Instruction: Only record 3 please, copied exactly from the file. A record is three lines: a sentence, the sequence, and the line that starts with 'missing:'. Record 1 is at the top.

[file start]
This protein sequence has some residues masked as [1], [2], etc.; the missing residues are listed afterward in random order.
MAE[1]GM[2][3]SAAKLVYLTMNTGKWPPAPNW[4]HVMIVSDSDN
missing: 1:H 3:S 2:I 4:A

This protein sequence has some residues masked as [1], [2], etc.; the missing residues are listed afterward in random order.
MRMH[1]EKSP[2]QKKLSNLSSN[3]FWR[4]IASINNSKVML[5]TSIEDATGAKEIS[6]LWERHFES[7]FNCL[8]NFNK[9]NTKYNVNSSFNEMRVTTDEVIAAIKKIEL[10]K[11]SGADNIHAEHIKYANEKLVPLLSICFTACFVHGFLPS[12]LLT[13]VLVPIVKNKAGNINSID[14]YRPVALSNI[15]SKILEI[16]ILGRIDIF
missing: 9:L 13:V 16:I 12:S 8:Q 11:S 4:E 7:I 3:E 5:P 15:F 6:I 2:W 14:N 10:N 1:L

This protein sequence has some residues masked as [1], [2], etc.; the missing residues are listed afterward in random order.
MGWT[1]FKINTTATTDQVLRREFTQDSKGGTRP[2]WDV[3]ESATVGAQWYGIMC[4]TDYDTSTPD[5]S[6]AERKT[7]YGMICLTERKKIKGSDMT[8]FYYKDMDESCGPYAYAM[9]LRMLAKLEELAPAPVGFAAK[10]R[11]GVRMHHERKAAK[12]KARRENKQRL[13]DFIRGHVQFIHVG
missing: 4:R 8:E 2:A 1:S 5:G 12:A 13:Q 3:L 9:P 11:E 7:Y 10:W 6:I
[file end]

This protein sequence has some residues masked as [1], [2], etc.; the missing residues are listed afterward in random order.
MGWT[1]FKINTTATTDQVLRREFTQDSKGGTRP[2]WDV[3]ESATVGAQWYGIMC[4]TDYDTSTPD[5]S[6]AERKT[7]YGMICLTERKKIKGSDMT[8]FYYKDMDESCGPYAYAM[9]LRMLAKLEELAPAPVGFAAK[10]R[11]GVRMHHERKAAK[12]KARRENKQRL[13]DFIRGHVQFIHVG
missing: 4:R 8:E 2:A 1:S 5:G 12:A 13:Q 3:L 9:P 11:E 7:Y 10:W 6:I